Spontaneous fermentation is the most traditional way and a low-intervention method for conducting alcoholic fermentation in wineries, giving rise to the most complex wine profiles. However, inoculation with single culture inocula of Saccharomyces cerevisiae strains has become widespread in the modern wine industry. Nevertheless, some authors have pointed out that the use of the same yeasts in all the winegrowing regions of the world can cause a loss of typicity and have a standardizing effect on the wines. For this reason, many wineries and regions are carrying out programs of isolation and selection of yeasts that are typical of their vineyards/wineries. The aim of this work was to study the ecology of spontaneous fermentations in 11 wineries from all over the Rioja qualified designation of origin (Spain) during 3–4 consecutive years in order to establish the existence of typical strains belonging to wineries, sub-zones, or regional ecosystems. The results obtained showed a great diversity of strains of Saccharomyces cerevisiae in each fermentation studied. These strains were different each year in each winery, and hardly any common strains were detected between neighboring wineries, which would indicate that there are no representative strains from the winery or the area.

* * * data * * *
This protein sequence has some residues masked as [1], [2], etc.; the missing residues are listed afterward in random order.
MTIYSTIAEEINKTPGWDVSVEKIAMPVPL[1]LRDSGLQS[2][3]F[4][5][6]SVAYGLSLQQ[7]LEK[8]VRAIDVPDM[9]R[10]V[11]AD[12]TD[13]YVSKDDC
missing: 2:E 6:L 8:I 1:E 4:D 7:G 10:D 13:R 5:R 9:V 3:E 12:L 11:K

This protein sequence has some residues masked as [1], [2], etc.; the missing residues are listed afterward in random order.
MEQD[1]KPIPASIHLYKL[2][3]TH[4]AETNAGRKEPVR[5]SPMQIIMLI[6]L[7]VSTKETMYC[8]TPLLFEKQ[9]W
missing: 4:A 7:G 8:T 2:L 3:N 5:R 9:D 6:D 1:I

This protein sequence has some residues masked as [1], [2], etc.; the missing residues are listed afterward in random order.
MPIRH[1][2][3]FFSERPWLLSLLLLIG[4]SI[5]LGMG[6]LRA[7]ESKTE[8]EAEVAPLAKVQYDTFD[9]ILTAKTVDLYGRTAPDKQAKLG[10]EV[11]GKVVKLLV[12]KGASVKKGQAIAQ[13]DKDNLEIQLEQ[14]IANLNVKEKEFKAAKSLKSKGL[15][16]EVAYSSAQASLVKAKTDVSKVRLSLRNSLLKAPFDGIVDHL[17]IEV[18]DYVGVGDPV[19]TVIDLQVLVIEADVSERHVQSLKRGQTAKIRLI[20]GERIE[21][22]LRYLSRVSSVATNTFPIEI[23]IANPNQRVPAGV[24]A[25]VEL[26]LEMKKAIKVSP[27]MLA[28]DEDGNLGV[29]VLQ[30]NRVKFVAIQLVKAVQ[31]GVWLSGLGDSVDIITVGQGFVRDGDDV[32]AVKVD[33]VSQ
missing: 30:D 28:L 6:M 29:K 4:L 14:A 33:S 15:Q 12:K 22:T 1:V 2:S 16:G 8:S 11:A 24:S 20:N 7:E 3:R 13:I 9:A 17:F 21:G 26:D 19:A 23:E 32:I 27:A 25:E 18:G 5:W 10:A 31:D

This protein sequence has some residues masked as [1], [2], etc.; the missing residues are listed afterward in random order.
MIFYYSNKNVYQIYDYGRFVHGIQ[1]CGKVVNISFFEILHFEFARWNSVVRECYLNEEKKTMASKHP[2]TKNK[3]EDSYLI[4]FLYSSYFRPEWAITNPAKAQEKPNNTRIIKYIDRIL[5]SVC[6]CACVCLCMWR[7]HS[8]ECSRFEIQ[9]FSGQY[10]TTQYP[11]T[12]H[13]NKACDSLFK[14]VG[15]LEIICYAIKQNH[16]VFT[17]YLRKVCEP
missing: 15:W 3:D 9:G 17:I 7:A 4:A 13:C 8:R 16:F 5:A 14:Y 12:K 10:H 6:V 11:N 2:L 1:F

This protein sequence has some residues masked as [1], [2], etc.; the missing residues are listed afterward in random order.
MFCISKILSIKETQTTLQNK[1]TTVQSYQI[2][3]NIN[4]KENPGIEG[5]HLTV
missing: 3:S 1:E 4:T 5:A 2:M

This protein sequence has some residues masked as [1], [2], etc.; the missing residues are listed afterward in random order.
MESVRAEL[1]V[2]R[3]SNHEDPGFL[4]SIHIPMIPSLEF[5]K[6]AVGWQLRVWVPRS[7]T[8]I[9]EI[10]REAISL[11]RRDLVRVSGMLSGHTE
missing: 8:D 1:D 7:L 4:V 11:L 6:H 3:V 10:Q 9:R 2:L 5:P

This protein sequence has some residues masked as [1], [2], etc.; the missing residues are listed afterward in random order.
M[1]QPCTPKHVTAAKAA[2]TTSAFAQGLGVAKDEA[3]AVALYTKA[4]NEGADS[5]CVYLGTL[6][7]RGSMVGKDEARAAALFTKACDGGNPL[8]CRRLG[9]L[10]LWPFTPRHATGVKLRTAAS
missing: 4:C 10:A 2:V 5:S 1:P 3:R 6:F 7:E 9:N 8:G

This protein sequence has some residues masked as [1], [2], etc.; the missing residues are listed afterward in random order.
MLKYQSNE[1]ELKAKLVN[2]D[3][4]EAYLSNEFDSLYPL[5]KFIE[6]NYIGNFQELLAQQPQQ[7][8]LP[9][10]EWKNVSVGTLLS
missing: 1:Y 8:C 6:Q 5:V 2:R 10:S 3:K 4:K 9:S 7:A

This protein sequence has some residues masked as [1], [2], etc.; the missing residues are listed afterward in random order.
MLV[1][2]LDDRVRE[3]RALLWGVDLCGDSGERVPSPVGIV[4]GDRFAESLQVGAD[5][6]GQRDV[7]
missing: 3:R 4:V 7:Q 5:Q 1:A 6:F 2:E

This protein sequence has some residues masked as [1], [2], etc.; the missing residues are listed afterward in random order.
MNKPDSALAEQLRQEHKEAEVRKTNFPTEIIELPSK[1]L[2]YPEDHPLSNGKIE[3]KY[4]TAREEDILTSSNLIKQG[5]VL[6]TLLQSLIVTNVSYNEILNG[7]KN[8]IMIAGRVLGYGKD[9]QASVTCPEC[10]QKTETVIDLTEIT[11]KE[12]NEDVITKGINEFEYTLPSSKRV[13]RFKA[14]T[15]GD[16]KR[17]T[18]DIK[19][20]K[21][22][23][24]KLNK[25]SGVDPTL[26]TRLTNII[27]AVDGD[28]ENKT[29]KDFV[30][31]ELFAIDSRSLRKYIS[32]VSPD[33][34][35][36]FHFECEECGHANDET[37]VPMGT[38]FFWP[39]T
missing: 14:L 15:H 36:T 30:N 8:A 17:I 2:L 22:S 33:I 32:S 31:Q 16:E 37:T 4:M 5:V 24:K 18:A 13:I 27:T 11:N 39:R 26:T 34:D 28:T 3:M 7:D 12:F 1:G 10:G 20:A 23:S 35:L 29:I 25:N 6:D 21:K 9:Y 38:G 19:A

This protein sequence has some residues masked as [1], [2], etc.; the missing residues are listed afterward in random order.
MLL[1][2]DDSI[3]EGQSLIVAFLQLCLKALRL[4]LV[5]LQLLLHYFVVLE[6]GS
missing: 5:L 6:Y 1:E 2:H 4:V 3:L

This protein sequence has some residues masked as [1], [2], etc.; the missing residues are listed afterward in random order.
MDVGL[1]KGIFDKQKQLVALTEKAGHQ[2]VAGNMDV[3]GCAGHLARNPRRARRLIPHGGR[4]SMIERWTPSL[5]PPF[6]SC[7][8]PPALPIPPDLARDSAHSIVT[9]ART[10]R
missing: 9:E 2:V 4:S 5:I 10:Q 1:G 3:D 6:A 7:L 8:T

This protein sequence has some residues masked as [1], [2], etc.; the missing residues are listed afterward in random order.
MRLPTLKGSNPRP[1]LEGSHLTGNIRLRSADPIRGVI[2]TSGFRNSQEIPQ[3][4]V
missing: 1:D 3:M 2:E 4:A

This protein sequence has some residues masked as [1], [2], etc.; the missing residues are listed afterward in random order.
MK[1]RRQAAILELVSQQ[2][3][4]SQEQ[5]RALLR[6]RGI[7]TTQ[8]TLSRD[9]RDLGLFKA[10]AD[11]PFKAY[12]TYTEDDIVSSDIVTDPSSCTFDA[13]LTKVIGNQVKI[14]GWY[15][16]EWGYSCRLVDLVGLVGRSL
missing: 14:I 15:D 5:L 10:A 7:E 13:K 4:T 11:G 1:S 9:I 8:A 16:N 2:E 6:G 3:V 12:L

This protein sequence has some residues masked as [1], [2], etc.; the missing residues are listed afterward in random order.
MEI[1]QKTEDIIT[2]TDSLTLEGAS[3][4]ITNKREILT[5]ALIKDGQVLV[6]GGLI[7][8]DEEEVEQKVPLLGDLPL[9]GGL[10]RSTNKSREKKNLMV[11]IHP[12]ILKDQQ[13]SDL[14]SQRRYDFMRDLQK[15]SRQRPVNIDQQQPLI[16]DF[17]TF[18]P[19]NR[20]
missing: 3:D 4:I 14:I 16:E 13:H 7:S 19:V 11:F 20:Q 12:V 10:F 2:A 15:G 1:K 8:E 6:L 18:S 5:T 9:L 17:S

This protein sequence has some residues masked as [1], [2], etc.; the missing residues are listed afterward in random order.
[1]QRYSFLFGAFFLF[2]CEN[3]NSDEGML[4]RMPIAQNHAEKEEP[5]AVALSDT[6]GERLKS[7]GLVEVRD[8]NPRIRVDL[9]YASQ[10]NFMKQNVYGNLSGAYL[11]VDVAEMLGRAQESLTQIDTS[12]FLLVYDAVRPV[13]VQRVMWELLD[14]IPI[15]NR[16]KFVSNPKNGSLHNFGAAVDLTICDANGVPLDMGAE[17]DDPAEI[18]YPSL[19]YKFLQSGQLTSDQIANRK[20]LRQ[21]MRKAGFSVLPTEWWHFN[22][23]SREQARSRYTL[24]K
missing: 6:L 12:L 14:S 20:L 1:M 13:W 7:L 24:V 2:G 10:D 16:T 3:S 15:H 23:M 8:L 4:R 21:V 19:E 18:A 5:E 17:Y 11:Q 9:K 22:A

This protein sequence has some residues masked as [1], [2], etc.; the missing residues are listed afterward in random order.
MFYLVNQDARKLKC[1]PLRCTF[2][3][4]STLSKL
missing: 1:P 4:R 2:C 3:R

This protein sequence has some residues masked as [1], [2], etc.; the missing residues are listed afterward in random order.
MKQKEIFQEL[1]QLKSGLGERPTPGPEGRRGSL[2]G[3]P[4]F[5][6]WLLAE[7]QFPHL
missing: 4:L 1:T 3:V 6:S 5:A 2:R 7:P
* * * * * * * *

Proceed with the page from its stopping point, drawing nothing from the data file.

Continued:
Part of the book: Advances in Grape and Wine Biotechnology